• What will the usage of Noah Dobson look like? Last year, Dobson played sparingly in the bubble (1 game, 12:55 TOI) but was a mainstay for the defense this year playing 46 games. In order not to overuse the Pelech-Pulock pairing, Dobson will have to carry some weight
  • As much love as the fourth line of Matt Martin, Casey Cizikas, and Cal Clutterbuck get, their offensive input this year was not what we’ve become accustomed to, despite still providing the energy Barry Trotz dearly likes. Look for that line to be used fairly often in order to shift momentum.

X-Factor: Kyle Palmieri. If he is unable to pot a few goals and is essentially invisible like he had been for stretches of the season, it will be indicative of the depth scoring not showing up and the Islanders will see a quick exit from the playoffs this year.

The Penguins enter the 2021 off-season in unfamiliar territory…

After finishing the season with 273 man games-lost to injury, they’re finally healthy (for now). Subsequently, they bolster some of the best offensive depth in the league.

After disappointing showings against the Islanders and Canadiens in the past two off-seasons, the Penguins have something to prove.

Not only is it one of their last kicks-at-the-can with the Crosby-Malkin-Letang core, but it’s the best team they’ve had since winning the cup in 2017.

Key points:

  • The trio of Guentzel-Crosby-Rust is the only line in hockey to feature three 20 goal-scorers. It is arguably the best line that Crosby has ever been apart of, on any stage.
  • In a season where Connor McDavid and Auston Matthews don’t exist, Sid is a Hart trophy finalist. You cannot overrate his importance to this team.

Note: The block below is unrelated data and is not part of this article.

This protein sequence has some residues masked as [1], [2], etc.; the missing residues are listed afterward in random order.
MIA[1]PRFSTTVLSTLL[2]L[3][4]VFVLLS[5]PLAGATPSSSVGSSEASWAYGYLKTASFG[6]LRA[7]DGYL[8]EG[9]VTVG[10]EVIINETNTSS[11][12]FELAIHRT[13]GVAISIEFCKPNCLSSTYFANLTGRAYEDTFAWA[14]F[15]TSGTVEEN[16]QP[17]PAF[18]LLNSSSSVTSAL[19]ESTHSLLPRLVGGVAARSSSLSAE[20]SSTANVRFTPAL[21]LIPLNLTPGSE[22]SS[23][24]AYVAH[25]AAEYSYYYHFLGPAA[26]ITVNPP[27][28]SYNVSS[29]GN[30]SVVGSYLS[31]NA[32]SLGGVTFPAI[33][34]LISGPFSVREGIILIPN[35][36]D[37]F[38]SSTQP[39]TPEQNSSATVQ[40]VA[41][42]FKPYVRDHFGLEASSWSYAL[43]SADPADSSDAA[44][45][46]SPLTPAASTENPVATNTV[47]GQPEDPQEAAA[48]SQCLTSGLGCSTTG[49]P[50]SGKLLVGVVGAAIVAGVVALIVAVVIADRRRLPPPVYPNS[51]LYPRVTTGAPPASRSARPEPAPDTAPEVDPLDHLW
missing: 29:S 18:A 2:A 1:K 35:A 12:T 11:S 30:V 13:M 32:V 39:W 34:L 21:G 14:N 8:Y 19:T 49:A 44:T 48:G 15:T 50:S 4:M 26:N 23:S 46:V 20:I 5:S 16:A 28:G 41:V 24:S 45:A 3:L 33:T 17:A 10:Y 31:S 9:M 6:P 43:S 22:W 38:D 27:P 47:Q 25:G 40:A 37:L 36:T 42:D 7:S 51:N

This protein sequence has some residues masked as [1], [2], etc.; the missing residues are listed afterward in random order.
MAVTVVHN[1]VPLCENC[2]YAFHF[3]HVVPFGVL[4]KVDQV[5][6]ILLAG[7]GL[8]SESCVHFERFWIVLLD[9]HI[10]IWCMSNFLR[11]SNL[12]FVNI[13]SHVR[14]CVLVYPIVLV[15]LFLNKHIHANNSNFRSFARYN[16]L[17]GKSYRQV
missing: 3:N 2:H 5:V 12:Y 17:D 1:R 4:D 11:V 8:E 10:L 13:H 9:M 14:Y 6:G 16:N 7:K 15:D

• Is the third line the real deal? Jeff Carter may have scored nine goals in 14 games for the Penguins, but five of them came in his last two games, against the Buffalo Sabres. Jared McCann just played his best season in the NHL, but with the return of Evgeni Malkin, he’s been shifted off the top powerplay unit and demoted to the third line. Freddy Gaudreau emerged as a sleeper hit in limited showings this season and it seems that Mike Sullivan is ready give him the job. They’re all players with something to build on, but they need to prove themselves early if they want to stay together. They need to score.
  • The defensive pairing of Cody Ceci and Mike Matheson is one of the wildest success stories to come from this Penguins’ team. Matheson missed the last four games of the season due to injury; during that time, Cody Ceci struggled. They need to stay healthy and play to their transitional strengths to be effective.
  • Tristan Jarry is inconsistent and unproven when it comes to playoff hockey. How he performs in these playoffs is likely to cement his reputation in the eyes of most Penguins fans. He needs to find a way to compete with Varlamov. A scary reality for the 26-year-old.

X-factor: It’s Evgeni Malkin. What version of Geno are the Penguins are getting back?. Is it the sluggish turn-over machine that started the season? Or the productive turn-over machine that registered 12 points as part of an eight-game point streak in March? There is no changing Evgeni Malkin. He will never develop his two-way game. He’s going to make turnovers. He’s going to be lazy in the Penguins own-zone. In exchange, he needs to produce.

The model suggests that the Penguins have a slight edge in the series, with a 54.7% chance of victory. Without Varlamov in net, the Islanders chances would likely be much smaller given some of their underlying metrics.

Prediction: Pittsburgh Penguins in 7

Koho contributor picks

Connor McCalister: New York Islanders in 6

Tate Laycraft: Pittsburgh Penguins in 6

Michael Cotsalas: New York Islanders in 6